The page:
How to do PR for early stage startups

PR is one of the most underappreciated aspects of early stage startups. It’s common for even the highest calibre founders to have only a passing idea of how to work with the press.

It’s sometimes unfairly maligned as ‘old school’, and while it is more difficult to plug PR into a conventional growth engine (especialy compared with paid search or social ads), it can still be hugely valuable.

What sets it apart is its accessibility. You need £1m in ad spend to buy £1m worth of advertising, but with creativity and luck, a minimal investment in PR can lead to millions of pounds worth of coverage.

So what should you be doing? I looked at the best practices we’ve seen from companies we’ve invested in, combined it with my experiences as a journalist, and spoke to PR experts on both sides of the Atlantic to create this guide aimed at early stage startups.


What is PR?

At its most basic, PR is trying to get people to talk about your startup (without paying them).

It can be a great way to find customers, attract potential hires, or raise awareness among investors.

In the internet era, the number of platforms available is enormous. The traditional channels of print and online news, TV and radio are great, but you can also find your audience by targeting podcasts, influencers or even by partnering with other companies in your space.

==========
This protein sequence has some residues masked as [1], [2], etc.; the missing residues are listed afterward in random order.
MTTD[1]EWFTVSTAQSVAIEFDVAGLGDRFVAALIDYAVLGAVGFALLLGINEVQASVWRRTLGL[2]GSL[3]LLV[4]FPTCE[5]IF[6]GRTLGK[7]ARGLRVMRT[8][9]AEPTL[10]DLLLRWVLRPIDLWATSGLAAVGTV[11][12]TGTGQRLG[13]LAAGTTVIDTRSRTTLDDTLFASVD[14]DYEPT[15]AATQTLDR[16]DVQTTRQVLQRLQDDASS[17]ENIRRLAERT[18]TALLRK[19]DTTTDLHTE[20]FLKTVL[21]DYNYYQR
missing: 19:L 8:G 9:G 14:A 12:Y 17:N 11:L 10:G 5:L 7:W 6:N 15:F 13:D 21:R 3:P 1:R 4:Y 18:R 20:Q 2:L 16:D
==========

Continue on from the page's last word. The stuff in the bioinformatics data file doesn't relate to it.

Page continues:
The line between PR and content can be blurry, so we define it as follows: PR involves collaboration with other parties such as journalists, influencers or other companies, and may require giving up some control over the finished piece. Content is what you create yourself and publish on channels you own.


When to start using PR

Startups sometimes rush to get coverage early on. This can be a good way to reach early customers or investors, but often founders seem more motivated by getting coverage because it feels like validation. It isn’t. It’s a way to reach people.

We recommend only using PR with a clear goal to attract customers, investors or employees.

To start, you need two ingredients:

  1. An objective
  2. a relevant story.